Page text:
Paul Green’s Death Yet Another Sad Statistic Of Australia’s Mental Health Struggles

"I just can’t believe it."

Paul Green’s Death Yet Another Sad Statistic Of Australia’s Mental Health Struggles

NRL legend Paul Green sadly passed away yesterday. And it’s now been confirmed that the premiership-winning North Queensland Cowboys coach took his own life. He was only 49.

Paul Green had an incredible career as a professional rugby league player; he even won the Rothmans Medal (now called the Dally M Medal) in 1995 while playing for the Sharks. Over his active years, Green played for the Cronulla-Sutherland Sharks, North Queensland Cowboys, Sydney Roosters, Parramatta Eels and Brisbane Broncos.

Green then began his coaching career after retiring from playing in 2005. Most recently, Green was appointed as head coach of Queensland for the 2021 State of Origin series – which Queensland ultimately won.

According to the Courier Mail, Green’s family and close friends were not aware that Green was struggling and his suicide came as an unpleasant surprise. QRL chairman Bruce Hatcher said, “I am totally shocked and very emotional. I just can’t believe it.”

7 News has reported that Green spent Wednesday, the day before his death, celebrating his son, Jed’s birthday.

Green, with Maroons player Daly Cherry-Evans, celebrating QLD’s 2021 State of Origin victory. Image Credit: Getty Images

If anything can be learned from Green’s passing, it’s that Australians should strive to check in with each other more; even if things seem to be going well for someone.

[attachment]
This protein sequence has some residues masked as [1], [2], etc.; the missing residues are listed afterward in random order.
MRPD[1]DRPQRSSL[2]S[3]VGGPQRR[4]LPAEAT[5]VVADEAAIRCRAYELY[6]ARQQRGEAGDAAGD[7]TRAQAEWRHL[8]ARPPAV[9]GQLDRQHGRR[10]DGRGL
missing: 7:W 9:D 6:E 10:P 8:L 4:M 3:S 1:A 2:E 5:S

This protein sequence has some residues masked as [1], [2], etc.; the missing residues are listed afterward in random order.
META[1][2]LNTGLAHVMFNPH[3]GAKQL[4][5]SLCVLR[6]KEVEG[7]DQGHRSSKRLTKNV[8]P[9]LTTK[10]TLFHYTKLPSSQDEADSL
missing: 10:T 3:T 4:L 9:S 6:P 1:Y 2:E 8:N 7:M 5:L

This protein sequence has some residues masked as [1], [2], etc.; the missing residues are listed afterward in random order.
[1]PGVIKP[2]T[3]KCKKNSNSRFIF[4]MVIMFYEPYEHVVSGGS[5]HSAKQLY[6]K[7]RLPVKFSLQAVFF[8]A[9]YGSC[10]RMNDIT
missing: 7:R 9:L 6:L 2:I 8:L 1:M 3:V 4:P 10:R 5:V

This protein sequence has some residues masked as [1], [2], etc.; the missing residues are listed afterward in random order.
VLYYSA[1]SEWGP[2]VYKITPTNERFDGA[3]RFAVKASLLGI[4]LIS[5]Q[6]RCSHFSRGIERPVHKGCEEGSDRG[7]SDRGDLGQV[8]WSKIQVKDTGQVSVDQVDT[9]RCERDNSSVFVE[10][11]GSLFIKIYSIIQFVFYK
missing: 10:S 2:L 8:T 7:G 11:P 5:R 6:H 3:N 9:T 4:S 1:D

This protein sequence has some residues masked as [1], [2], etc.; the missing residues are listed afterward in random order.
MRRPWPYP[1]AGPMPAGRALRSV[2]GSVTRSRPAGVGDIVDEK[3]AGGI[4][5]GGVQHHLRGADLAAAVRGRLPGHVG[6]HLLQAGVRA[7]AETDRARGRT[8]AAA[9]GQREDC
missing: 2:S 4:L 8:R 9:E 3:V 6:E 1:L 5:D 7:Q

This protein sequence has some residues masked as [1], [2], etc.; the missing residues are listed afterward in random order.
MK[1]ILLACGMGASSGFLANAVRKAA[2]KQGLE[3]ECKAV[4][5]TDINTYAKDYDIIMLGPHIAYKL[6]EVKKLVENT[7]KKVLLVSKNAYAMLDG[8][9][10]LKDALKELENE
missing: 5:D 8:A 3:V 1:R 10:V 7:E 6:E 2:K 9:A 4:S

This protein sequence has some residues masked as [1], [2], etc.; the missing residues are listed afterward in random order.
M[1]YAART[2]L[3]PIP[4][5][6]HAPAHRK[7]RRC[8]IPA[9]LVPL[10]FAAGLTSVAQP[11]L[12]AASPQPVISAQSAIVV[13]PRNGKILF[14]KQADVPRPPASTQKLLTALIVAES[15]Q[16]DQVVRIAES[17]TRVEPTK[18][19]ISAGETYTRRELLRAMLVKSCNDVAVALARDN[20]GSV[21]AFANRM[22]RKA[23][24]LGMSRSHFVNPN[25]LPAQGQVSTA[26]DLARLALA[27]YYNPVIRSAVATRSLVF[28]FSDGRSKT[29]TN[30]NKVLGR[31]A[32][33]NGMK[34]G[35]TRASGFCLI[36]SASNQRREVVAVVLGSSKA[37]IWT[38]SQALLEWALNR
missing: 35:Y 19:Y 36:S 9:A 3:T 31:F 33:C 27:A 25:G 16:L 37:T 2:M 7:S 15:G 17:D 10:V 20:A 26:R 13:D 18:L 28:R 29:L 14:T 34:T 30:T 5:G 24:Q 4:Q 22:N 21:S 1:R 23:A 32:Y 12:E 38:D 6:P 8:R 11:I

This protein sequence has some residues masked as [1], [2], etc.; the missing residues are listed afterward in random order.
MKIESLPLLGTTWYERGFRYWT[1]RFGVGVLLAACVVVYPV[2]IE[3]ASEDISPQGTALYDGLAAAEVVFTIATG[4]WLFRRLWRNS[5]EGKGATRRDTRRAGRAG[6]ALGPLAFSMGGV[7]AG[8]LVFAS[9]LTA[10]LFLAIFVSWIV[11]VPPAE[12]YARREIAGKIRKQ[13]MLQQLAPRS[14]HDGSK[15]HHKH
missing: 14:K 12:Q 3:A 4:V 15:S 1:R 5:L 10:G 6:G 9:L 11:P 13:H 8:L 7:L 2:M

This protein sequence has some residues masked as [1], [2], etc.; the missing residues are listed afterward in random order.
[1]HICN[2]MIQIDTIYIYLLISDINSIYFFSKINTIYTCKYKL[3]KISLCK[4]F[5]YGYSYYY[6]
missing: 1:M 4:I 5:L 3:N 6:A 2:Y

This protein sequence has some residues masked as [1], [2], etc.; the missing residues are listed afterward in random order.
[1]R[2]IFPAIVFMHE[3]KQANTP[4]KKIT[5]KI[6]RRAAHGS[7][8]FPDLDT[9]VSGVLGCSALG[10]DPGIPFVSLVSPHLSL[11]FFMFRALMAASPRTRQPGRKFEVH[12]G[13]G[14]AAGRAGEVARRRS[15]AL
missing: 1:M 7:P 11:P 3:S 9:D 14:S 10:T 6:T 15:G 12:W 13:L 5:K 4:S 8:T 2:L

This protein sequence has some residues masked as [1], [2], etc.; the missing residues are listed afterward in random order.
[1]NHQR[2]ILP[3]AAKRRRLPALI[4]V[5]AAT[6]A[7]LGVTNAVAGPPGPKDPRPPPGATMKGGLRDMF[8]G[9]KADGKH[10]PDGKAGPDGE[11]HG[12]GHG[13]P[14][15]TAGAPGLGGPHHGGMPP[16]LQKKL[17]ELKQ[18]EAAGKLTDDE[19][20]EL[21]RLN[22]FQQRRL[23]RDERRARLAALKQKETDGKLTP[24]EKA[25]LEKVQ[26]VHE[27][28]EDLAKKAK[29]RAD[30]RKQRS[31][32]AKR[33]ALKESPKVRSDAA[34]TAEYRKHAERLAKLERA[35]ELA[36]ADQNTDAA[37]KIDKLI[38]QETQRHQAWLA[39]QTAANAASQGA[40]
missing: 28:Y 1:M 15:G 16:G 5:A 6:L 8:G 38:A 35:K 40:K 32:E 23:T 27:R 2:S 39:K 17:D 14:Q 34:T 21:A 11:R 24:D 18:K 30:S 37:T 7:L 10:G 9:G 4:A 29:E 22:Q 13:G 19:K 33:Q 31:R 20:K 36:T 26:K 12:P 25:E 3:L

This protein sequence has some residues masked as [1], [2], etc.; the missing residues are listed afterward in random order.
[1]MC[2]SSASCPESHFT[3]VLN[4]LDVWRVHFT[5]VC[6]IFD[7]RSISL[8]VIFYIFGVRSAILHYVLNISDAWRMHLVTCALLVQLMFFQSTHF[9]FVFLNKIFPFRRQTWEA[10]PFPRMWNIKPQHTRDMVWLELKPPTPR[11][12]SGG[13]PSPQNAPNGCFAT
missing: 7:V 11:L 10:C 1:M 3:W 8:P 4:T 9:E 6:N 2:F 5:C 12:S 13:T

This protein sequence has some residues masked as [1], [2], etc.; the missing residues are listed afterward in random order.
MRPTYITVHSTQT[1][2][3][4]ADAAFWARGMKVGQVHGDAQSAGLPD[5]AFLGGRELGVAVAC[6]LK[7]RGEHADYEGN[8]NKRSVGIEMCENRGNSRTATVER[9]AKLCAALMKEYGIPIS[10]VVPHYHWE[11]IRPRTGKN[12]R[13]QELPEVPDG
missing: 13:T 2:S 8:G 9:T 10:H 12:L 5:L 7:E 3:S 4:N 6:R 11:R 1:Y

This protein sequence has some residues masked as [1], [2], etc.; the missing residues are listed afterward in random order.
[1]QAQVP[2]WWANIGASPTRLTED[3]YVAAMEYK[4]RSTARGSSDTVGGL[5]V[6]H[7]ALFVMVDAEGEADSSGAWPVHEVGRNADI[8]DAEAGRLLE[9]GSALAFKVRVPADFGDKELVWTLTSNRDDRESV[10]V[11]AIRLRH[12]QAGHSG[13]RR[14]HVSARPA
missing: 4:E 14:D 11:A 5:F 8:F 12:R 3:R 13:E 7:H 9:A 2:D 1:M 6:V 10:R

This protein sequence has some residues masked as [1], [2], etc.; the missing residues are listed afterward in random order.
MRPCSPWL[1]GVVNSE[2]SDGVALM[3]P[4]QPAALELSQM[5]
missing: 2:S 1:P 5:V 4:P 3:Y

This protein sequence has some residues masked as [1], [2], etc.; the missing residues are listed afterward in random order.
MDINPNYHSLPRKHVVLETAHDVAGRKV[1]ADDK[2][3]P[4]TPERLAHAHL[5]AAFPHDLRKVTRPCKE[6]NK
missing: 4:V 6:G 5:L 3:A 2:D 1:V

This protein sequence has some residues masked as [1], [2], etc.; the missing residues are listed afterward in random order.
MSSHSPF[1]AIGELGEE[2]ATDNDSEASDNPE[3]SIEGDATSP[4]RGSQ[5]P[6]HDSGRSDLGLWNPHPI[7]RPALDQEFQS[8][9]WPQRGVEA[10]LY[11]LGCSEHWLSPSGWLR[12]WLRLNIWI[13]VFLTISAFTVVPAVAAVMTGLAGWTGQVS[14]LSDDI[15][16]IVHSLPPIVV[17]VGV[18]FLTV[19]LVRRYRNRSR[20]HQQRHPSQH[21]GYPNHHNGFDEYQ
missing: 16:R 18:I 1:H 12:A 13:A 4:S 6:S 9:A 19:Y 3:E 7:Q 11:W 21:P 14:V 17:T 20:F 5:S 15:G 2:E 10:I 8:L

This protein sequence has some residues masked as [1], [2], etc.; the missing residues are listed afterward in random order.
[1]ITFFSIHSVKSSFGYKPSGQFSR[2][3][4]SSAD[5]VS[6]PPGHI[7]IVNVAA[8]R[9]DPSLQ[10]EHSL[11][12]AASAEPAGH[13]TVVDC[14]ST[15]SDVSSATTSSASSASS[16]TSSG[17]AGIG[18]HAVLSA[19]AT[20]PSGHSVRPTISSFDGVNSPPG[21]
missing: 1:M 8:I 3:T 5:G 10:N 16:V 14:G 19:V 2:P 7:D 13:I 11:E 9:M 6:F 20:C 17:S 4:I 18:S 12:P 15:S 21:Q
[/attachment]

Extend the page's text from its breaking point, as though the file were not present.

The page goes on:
Lifeline, Australia’s largest suicide prevention service provider’s website states that “​​8.6 Australians die every day by suicide” and “75% of those who take their own life are male”. These extremely grim statistics prove that better mental health education is needed across the country to prevent future suicides.

However, Lifeline does provide a comprehensive list of things to look out for in a loved one and recommends regularly checking in with friends and family – even if they’re not showing any outward signs of struggle – because even though it “might seem like a difficult conversation to have, it could be a life-saving one”.

DMARGE couldn’t agree more. So please take some time today to check in with your loved ones; even if it’s just a simple text asking ‘how are you?’ And if you’re struggling yourself, please contact LifelineBeyond Blue, Suicide Call Back ServiceMensLine Australia or see your GP for help.

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